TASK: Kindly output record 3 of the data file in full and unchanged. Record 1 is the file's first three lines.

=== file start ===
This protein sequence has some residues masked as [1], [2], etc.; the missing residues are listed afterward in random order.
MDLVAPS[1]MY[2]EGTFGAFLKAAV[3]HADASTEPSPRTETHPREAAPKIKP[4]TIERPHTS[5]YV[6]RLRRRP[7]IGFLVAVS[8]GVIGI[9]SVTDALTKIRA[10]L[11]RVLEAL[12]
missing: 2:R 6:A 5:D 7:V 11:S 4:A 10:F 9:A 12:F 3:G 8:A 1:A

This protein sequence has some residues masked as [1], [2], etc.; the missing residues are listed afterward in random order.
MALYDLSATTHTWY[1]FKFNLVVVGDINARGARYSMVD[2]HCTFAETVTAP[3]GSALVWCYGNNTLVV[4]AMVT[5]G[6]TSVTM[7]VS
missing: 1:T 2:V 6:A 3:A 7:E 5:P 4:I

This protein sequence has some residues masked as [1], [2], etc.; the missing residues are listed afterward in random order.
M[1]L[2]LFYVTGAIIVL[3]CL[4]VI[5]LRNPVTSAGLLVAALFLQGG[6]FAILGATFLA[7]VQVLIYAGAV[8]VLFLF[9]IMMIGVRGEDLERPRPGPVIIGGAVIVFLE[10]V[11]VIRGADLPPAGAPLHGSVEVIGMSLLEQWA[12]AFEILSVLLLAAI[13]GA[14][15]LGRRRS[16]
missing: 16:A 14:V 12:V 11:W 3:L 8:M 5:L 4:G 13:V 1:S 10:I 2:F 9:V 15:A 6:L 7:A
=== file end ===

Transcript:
This protein sequence has some residues masked as [1], [2], etc.; the missing residues are listed afterward in random order.
M[1]L[2]LFYVTGAIIVL[3]CL[4]VI[5]LRNPVTSAGLLVAALFLQGG[6]FAILGATFLA[7]VQVLIYAGAV[8]VLFLF[9]IMMIGVRGEDLERPRPGPVIIGGAVIVFLE[10]V[11]VIRGADLPPAGAPLHGSVEVIGMSLLEQWA[12]AFEILSVLLLAAI[13]GA[14][15]LGRRRS[16]
missing: 16:A 14:V 12:V 11:W 3:L 8:M 5:L 4:G 13:V 1:S 10:I 2:F 9:V 15:A 6:L 7:A